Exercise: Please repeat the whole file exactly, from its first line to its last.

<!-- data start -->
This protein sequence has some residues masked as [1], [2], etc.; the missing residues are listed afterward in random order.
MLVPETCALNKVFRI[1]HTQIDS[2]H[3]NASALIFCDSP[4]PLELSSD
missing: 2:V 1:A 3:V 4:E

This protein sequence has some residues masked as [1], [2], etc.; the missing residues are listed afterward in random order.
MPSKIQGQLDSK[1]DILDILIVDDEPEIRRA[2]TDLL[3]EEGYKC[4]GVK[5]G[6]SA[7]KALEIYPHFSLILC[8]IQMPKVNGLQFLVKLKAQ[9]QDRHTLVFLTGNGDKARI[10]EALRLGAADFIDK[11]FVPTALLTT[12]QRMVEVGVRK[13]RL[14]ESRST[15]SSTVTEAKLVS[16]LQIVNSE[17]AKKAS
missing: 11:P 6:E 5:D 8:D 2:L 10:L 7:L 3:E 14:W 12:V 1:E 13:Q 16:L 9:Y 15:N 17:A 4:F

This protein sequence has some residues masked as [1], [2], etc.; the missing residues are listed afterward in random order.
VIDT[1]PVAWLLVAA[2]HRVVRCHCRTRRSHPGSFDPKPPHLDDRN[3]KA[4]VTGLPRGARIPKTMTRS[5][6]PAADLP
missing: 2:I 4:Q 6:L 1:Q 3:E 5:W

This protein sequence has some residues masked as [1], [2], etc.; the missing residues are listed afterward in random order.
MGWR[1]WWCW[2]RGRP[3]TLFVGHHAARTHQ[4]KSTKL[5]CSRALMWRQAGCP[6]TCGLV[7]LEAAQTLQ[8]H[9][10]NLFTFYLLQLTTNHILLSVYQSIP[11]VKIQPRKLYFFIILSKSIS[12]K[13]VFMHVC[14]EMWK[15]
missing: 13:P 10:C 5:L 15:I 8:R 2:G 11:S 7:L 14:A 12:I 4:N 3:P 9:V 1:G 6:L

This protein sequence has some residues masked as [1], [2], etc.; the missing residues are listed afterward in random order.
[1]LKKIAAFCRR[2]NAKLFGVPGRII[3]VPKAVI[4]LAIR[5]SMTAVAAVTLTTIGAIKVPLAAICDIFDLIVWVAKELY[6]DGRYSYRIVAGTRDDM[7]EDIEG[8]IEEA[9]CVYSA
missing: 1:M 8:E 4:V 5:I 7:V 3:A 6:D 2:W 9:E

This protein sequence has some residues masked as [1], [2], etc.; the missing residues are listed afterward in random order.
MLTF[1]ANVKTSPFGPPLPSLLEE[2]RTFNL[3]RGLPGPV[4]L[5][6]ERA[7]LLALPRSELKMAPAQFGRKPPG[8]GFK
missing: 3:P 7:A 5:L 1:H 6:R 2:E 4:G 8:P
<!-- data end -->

This protein sequence has some residues masked as [1], [2], etc.; the missing residues are listed afterward in random order.
MLVPETCALNKVFRI[1]HTQIDS[2]H[3]NASALIFCDSP[4]PLELSSD
missing: 2:V 1:A 3:V 4:E

This protein sequence has some residues masked as [1], [2], etc.; the missing residues are listed afterward in random order.
MPSKIQGQLDSK[1]DILDILIVDDEPEIRRA[2]TDLL[3]EEGYKC[4]GVK[5]G[6]SA[7]KALEIYPHFSLILC[8]IQMPKVNGLQFLVKLKAQ[9]QDRHTLVFLTGNGDKARI[10]EALRLGAADFIDK[11]FVPTALLTT[12]QRMVEVGVRK[13]RL[14]ESRST[15]SSTVTEAKLVS[16]LQIVNSE[17]AKKAS
missing: 11:P 6:E 5:D 8:D 2:L 10:L 7:L 3:E 14:W 12:V 1:E 13:Q 16:L 9:Y 15:N 17:A 4:F

This protein sequence has some residues masked as [1], [2], etc.; the missing residues are listed afterward in random order.
VIDT[1]PVAWLLVAA[2]HRVVRCHCRTRRSHPGSFDPKPPHLDDRN[3]KA[4]VTGLPRGARIPKTMTRS[5][6]PAADLP
missing: 2:I 4:Q 6:L 1:Q 3:E 5:W

This protein sequence has some residues masked as [1], [2], etc.; the missing residues are listed afterward in random order.
MGWR[1]WWCW[2]RGRP[3]TLFVGHHAARTHQ[4]KSTKL[5]CSRALMWRQAGCP[6]TCGLV[7]LEAAQTLQ[8]H[9][10]NLFTFYLLQLTTNHILLSVYQSIP[11]VKIQPRKLYFFIILSKSIS[12]K[13]VFMHVC[14]EMWK[15]
missing: 13:P 10:C 5:L 15:I 8:R 2:G 11:S 7:L 14:A 12:I 4:N 3:P 9:V 1:G 6:L

This protein sequence has some residues masked as [1], [2], etc.; the missing residues are listed afterward in random order.
[1]LKKIAAFCRR[2]NAKLFGVPGRII[3]VPKAVI[4]LAIR[5]SMTAVAAVTLTTIGAIKVPLAAICDIFDLIVWVAKELY[6]DGRYSYRIVAGTRDDM[7]EDIEG[8]IEEA[9]CVYSA
missing: 1:M 8:E 4:V 5:I 7:V 3:A 6:D 2:W 9:E

This protein sequence has some residues masked as [1], [2], etc.; the missing residues are listed afterward in random order.
MLTF[1]ANVKTSPFGPPLPSLLEE[2]RTFNL[3]RGLPGPV[4]L[5][6]ERA[7]LLALPRSELKMAPAQFGRKPPG[8]GFK
missing: 3:P 7:A 5:L 1:H 6:R 2:E 4:G 8:P